Military officers often interpret "coordination" to mean "deconfliction," but a dictionary definition tells us that the word means "to work or act together harmoniously." This does not mean that each agency stays out of the others' way, but that all agencies plan each action to maximize the effect of all other actions taking place. For example, military efforts to rebuild medical care in Mogadishu in Somalia during the early 1990s focused on the military providing free medical care to Somali nationals. However, the military failed to coordinate with the United States Agency for International Development (USAID), which was working to ensure that Somali doctors returned to Mogadishu. Because the military and USAID did not coordinate their efforts, Somali nationals went to the free hospitals set up by the military, but Somali doctors lost clientele and left Mogadishu.
According to Webster, to cooperate is "to act jointly or in compliance with others." While one can argue that cooperation is a military value displayed throughout the chain of command, the cooperation the military most often exercises takes place within a single service. At one time, cooperation was so lacking among the military branches of service that Congress had to enact the Department of Defense Reorganization Act of 1986 to force U.S. military services to sufficiently cooperate. There are those who argue that a similar act would force cooperation among the various agencies of the government. However, until that happens, success in the interagency environment requires agency representatives to work with each other of their own volition.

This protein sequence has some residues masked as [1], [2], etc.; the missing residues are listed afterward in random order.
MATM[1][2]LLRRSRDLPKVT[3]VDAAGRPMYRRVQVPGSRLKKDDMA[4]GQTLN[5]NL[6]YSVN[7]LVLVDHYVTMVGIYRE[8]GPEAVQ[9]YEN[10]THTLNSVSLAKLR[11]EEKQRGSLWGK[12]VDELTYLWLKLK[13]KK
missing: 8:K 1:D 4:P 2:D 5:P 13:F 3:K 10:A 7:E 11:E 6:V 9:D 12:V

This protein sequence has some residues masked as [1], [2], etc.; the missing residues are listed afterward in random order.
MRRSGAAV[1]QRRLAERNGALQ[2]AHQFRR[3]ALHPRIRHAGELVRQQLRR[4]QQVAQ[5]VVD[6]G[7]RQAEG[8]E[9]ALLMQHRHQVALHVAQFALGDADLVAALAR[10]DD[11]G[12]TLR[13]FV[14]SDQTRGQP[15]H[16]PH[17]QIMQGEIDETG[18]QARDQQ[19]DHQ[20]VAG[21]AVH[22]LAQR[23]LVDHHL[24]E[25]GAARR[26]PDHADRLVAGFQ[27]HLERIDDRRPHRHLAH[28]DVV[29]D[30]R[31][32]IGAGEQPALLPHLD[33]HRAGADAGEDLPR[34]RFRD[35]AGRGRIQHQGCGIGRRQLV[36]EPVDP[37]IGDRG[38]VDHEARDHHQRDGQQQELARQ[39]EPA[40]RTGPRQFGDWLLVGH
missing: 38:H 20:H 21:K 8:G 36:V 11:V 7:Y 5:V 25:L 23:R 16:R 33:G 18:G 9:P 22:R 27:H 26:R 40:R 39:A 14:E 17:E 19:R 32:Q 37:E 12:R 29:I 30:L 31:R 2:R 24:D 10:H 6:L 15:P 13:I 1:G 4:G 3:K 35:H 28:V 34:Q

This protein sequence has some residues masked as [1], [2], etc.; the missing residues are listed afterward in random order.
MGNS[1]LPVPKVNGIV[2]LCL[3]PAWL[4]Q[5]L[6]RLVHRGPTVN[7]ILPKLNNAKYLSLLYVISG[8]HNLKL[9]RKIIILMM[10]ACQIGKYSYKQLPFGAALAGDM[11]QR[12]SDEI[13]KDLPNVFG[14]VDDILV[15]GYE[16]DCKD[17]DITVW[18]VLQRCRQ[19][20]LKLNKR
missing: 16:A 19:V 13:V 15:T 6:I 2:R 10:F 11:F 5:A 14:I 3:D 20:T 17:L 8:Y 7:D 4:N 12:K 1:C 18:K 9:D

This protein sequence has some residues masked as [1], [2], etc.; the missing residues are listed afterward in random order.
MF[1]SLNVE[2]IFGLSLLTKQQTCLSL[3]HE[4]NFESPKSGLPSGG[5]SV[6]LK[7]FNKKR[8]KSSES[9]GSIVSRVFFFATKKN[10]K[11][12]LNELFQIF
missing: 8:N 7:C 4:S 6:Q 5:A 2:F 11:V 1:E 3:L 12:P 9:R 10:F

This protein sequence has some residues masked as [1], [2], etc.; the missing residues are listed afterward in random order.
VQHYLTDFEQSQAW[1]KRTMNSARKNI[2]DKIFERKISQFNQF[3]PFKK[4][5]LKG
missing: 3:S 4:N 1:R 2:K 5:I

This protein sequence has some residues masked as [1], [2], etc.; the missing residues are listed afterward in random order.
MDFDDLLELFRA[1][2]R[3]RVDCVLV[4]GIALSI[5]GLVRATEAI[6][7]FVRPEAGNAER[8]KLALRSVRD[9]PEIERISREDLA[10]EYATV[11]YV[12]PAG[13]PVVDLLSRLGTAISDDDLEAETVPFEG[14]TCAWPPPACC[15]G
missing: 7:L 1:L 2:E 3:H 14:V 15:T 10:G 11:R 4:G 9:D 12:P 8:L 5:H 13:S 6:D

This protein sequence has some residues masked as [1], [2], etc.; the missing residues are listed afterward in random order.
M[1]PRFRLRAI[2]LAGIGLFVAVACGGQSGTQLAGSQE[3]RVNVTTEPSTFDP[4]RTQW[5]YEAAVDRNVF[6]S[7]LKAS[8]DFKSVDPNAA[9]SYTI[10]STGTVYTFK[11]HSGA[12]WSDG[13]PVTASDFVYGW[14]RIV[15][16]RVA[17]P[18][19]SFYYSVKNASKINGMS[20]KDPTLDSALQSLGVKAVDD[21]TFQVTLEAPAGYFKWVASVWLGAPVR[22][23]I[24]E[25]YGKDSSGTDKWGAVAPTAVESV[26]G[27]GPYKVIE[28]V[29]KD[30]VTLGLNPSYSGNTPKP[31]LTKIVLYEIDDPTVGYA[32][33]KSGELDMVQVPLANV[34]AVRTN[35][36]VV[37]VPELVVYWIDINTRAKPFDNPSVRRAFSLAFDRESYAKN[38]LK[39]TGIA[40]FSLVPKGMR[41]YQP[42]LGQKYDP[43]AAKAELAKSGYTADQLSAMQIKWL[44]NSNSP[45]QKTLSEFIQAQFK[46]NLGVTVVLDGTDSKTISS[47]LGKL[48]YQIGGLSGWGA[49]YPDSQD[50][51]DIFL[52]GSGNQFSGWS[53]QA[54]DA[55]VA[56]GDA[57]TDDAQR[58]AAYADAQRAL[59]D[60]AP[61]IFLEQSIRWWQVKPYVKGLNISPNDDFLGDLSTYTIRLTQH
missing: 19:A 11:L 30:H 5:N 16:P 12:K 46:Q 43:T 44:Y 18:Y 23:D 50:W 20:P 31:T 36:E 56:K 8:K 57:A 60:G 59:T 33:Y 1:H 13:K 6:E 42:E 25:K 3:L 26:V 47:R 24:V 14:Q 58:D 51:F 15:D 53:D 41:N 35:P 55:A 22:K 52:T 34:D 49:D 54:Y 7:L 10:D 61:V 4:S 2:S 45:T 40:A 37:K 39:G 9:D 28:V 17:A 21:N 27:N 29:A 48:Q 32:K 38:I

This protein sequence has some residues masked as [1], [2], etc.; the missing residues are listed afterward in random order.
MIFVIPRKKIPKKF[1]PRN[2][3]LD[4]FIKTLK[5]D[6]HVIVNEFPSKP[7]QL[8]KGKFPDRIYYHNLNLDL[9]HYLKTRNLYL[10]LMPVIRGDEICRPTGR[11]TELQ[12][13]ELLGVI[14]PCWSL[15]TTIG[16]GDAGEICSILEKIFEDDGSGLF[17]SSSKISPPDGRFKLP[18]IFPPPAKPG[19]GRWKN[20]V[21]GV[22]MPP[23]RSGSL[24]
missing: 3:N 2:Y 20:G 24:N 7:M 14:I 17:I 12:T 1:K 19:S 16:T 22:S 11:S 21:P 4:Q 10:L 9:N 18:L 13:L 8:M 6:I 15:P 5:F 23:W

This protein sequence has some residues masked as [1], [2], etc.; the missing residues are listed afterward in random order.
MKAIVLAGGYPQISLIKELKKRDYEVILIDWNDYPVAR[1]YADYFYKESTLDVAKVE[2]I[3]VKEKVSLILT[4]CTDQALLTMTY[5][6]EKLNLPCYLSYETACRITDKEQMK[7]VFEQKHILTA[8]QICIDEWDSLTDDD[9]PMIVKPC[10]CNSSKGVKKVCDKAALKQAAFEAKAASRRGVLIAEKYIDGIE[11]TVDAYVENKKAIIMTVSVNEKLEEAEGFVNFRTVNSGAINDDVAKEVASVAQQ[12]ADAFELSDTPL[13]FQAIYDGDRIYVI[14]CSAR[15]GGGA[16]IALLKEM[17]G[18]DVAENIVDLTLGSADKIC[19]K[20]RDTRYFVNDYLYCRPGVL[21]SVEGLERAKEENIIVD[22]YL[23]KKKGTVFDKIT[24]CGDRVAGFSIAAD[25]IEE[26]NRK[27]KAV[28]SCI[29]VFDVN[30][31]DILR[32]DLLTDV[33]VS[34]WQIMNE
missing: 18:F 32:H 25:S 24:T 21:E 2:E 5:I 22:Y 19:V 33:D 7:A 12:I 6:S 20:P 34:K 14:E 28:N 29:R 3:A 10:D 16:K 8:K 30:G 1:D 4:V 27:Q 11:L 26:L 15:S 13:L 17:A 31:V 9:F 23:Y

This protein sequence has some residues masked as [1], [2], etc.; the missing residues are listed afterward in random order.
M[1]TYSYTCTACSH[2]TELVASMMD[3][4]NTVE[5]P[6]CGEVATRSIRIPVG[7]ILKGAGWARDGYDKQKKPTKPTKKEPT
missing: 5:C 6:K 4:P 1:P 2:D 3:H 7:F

Although the word "compromise" may have a negative connotation within the military culture, willingness to compromise is essential for success in the interagency environment. A common definition is "a settlement of differences reached by mutual concessions." The military lives with compromise every day. For example, most leaders would like to have more ammunition for live-fire training, but they compromise on the allocation of ammunition for the good of the other units who also need ammunition. Military commanders probably would like more time off for their personnel after a deployment, but commanders compromise this desire for the good of the real-world mission. Compromise does not mean conceding individual values or those of an organization.